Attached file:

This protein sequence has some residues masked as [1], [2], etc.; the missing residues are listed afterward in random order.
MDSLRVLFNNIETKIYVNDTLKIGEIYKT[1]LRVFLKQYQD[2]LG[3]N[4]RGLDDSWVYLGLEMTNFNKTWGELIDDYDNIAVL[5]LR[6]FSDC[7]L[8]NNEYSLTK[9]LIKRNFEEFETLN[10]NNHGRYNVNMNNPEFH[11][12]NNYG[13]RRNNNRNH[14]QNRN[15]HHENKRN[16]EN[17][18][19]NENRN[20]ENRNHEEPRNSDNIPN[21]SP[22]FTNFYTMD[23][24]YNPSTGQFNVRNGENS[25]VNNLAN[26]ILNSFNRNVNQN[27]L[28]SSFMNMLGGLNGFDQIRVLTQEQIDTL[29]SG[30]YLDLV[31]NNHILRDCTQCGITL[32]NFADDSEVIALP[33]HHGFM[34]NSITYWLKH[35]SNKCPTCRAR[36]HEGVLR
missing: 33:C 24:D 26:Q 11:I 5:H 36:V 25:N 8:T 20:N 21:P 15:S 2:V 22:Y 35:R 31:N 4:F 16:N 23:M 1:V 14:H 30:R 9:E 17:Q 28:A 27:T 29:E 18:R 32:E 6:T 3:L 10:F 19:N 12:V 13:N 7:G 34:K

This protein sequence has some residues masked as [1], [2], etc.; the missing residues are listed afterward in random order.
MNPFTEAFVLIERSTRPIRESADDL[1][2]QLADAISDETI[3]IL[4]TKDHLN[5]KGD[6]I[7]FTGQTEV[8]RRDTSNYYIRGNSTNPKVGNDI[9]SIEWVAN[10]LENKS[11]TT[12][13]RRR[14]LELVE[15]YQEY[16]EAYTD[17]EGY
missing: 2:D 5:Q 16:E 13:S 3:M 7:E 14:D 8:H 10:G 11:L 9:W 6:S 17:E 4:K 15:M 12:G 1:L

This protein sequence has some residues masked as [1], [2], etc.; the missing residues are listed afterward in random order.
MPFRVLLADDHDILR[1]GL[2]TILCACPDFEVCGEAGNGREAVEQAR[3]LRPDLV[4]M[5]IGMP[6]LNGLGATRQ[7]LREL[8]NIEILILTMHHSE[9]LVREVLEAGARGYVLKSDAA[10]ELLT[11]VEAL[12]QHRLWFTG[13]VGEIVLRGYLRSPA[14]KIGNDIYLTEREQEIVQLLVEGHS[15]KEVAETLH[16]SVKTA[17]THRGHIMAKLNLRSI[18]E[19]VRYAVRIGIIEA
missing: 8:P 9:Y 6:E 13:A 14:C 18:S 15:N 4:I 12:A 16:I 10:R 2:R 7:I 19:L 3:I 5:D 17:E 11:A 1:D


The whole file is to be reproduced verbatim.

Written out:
This protein sequence has some residues masked as [1], [2], etc.; the missing residues are listed afterward in random order.
MDSLRVLFNNIETKIYVNDTLKIGEIYKT[1]LRVFLKQYQD[2]LG[3]N[4]RGLDDSWVYLGLEMTNFNKTWGELIDDYDNIAVL[5]LR[6]FSDC[7]L[8]NNEYSLTK[9]LIKRNFEEFETLN[10]NNHGRYNVNMNNPEFH[11][12]NNYG[13]RRNNNRNH[14]QNRN[15]HHENKRN[16]EN[17][18][19]NENRN[20]ENRNHEEPRNSDNIPN[21]SP[22]FTNFYTMD[23][24]YNPSTGQFNVRNGENS[25]VNNLAN[26]ILNSFNRNVNQN[27]L[28]SSFMNMLGGLNGFDQIRVLTQEQIDTL[29]SG[30]YLDLV[31]NNHILRDCTQCGITL[32]NFADDSEVIALP[33]HHGFM[34]NSITYWLKH[35]SNKCPTCRAR[36]HEGVLR
missing: 33:C 24:D 26:Q 11:I 5:H 36:V 25:N 8:T 20:N 21:P 15:S 2:V 22:Y 35:R 31:N 4:F 16:N 23:M 1:V 14:H 30:R 9:E 17:Q 28:A 27:T 29:E 18:R 32:E 6:T 3:L 10:F 19:N 12:V 13:N 7:G 34:K

This protein sequence has some residues masked as [1], [2], etc.; the missing residues are listed afterward in random order.
MNPFTEAFVLIERSTRPIRESADDL[1][2]QLADAISDETI[3]IL[4]TKDHLN[5]KGD[6]I[7]FTGQTEV[8]RRDTSNYYIRGNSTNPKVGNDI[9]SIEWVAN[10]LENKS[11]TT[12][13]RRR[14]LELVE[15]YQEY[16]EAYTD[17]EGY
missing: 2:D 5:Q 16:E 13:S 3:M 7:E 14:D 8:H 10:G 11:L 9:W 6:S 17:E 4:K 15:M 12:G 1:L

This protein sequence has some residues masked as [1], [2], etc.; the missing residues are listed afterward in random order.
MPFRVLLADDHDILR[1]GL[2]TILCACPDFEVCGEAGNGREAVEQAR[3]LRPDLV[4]M[5]IGMP[6]LNGLGATRQ[7]LREL[8]NIEILILTMHHSE[9]LVREVLEAGARGYVLKSDAA[10]ELLT[11]VEAL[12]QHRLWFTG[13]VGEIVLRGYLRSPA[14]KIGNDIYLTEREQEIVQLLVEGHS[15]KEVAETLH[16]SVKTA[17]THRGHIMAKLNLRSI[18]E[19]VRYAVRIGIIEA
missing: 8:P 9:Y 6:E 13:A 14:C 18:S 15:N 4:I 12:A 16:I 10:R 2:R 7:I 19:L 3:I 5:D 17:E 11:A 1:D